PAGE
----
Carrack probably took her name from Arabic word karraka, which means light boat (Carrack, carraque, kraeck, Carraca).
This is a big sailing ship in use from the 14th to the 17th century, designed for transporting goods.
Carrack appeared in Venice in the early 14th century, but almost at the same time began to be built in the city of Dubrovnik (Ragusa) as the largest cargo ships in the Adriatic.
In the 15th century Carrack had spread from the Adriatic, the Mediterranean Sea and at the end of the 15th century, the Atlantic Ocean. Then they were built by the Spanish, Portuguese, French and Dutch.
In the 16th century Dubrovnik's Carrack were among the world’s largest ships and sailed to England. The large and spacious Carrack is called argosies, name that derives from Ragusies, the adjective of Ragusa. How popular were the Carrack of Dubrovnik is the best proof that the English have created for them the literary expression of Argosy ship.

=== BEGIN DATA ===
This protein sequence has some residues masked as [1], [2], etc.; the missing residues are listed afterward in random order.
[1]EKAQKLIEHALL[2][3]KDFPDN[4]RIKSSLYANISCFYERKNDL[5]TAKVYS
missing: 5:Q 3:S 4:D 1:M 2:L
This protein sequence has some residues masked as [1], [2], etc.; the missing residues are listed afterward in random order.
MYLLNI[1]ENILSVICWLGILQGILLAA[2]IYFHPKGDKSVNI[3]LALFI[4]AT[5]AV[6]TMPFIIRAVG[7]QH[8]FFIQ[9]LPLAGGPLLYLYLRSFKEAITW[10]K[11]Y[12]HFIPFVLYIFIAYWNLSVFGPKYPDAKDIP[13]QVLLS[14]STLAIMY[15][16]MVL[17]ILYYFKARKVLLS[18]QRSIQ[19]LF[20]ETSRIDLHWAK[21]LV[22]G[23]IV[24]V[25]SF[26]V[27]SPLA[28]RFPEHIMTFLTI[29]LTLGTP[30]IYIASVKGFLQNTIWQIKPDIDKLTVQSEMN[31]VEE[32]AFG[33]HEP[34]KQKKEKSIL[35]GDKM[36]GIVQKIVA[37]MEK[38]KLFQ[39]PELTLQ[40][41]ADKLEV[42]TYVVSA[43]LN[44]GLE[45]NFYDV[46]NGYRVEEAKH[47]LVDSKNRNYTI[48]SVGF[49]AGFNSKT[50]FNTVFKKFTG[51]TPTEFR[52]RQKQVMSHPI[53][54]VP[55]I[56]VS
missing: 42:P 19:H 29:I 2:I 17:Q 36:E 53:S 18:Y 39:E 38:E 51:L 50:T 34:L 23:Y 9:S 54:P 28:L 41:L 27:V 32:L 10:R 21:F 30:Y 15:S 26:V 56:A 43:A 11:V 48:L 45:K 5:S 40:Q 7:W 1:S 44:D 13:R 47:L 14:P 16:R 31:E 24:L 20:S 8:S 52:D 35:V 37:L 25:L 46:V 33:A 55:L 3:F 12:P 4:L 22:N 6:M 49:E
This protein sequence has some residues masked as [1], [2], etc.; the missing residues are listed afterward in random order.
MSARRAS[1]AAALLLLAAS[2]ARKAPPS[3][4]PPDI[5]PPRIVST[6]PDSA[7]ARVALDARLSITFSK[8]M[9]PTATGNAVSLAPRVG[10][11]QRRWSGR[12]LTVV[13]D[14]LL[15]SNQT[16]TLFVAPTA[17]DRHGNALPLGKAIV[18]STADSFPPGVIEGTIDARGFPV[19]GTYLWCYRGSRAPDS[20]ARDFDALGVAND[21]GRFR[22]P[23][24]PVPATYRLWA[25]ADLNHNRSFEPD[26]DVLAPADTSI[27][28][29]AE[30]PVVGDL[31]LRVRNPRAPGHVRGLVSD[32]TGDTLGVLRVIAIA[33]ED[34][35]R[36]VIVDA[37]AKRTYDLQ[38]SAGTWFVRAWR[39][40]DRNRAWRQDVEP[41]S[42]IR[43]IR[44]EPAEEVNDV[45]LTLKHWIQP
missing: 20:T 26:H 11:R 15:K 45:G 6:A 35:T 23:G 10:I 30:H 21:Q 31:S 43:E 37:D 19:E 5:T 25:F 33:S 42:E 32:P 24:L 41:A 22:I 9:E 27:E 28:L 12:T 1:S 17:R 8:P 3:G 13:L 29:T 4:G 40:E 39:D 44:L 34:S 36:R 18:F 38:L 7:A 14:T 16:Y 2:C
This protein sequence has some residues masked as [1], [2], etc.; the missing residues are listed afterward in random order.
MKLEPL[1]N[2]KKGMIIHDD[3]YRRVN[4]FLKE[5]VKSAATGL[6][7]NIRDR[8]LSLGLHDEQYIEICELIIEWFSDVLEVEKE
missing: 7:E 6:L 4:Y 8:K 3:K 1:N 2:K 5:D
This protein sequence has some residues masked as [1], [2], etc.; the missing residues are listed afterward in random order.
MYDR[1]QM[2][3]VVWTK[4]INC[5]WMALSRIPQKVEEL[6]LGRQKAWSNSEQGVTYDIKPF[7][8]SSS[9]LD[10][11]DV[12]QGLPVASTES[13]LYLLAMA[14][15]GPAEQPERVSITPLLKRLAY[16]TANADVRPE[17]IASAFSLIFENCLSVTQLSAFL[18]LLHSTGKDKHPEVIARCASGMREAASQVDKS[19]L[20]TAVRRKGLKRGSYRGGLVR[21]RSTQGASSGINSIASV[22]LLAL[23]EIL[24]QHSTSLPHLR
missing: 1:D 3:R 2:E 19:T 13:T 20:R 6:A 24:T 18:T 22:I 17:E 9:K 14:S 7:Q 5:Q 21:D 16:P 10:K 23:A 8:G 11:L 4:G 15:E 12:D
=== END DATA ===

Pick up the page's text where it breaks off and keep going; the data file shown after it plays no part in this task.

The keel and the posts are made of solid walnut wood, like all the elements of the deck and sides. The sails are embroidered on the cloth.The structural elements are laser cut.